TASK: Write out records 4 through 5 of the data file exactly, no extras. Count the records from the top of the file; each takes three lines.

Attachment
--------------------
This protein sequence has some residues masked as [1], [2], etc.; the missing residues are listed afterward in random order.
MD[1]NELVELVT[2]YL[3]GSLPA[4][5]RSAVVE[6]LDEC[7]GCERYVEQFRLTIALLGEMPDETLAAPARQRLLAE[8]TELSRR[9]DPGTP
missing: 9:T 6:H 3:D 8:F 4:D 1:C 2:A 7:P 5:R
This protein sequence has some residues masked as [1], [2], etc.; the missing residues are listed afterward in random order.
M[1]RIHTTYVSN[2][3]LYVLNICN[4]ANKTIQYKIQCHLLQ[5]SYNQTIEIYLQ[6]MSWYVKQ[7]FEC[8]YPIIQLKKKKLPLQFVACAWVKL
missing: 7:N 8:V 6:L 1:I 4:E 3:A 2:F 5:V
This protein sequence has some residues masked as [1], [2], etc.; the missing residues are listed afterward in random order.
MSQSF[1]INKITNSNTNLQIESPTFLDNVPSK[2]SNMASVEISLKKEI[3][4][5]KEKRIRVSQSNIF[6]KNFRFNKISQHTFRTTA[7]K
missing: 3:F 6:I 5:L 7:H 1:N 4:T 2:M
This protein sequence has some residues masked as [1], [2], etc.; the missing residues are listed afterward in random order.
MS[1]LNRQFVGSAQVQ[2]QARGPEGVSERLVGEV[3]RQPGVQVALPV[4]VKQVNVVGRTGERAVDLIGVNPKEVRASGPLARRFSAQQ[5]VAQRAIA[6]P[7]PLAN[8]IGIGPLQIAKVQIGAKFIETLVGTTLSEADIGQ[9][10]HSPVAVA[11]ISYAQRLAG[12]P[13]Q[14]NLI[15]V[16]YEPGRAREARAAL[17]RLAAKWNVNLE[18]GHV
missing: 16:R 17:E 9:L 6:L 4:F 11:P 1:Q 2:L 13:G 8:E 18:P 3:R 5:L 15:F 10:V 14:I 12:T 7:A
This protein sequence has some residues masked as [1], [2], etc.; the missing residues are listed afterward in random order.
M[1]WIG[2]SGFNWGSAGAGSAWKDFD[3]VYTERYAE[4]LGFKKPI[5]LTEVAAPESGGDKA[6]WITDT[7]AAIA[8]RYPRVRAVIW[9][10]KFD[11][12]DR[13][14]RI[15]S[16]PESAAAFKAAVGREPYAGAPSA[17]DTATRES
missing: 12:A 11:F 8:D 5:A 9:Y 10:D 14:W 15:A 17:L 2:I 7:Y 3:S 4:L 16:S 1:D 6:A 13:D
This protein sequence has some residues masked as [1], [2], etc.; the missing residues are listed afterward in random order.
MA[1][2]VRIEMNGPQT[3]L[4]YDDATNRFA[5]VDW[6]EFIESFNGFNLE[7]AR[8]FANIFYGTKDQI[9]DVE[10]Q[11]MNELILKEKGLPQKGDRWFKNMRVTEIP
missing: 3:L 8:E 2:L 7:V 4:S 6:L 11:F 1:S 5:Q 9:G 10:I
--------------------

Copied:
This protein sequence has some residues masked as [1], [2], etc.; the missing residues are listed afterward in random order.
MS[1]LNRQFVGSAQVQ[2]QARGPEGVSERLVGEV[3]RQPGVQVALPV[4]VKQVNVVGRTGERAVDLIGVNPKEVRASGPLARRFSAQQ[5]VAQRAIA[6]P[7]PLAN[8]IGIGPLQIAKVQIGAKFIETLVGTTLSEADIGQ[9][10]HSPVAVA[11]ISYAQRLAG[12]P[13]Q[14]NLI[15]V[16]YEPGRAREARAAL[17]RLAAKWNVNLE[18]GHV
missing: 16:R 17:E 9:L 6:L 4:F 11:P 1:Q 2:L 13:G 8:E 18:P 3:R 5:L 15:F 10:V 14:I 12:T 7:A
This protein sequence has some residues masked as [1], [2], etc.; the missing residues are listed afterward in random order.
M[1]WIG[2]SGFNWGSAGAGSAWKDFD[3]VYTERYAE[4]LGFKKPI[5]LTEVAAPESGGDKA[6]WITDT[7]AAIA[8]RYPRVRAVIW[9][10]KFD[11][12]DR[13][14]RI[15]S[16]PESAAAFKAAVGREPYAGAPSA[17]DTATRES
missing: 12:A 11:F 8:D 5:A 9:Y 10:D 14:W 15:A 17:L 2:I 7:Y 3:S 4:L 16:S 1:D 6:A 13:D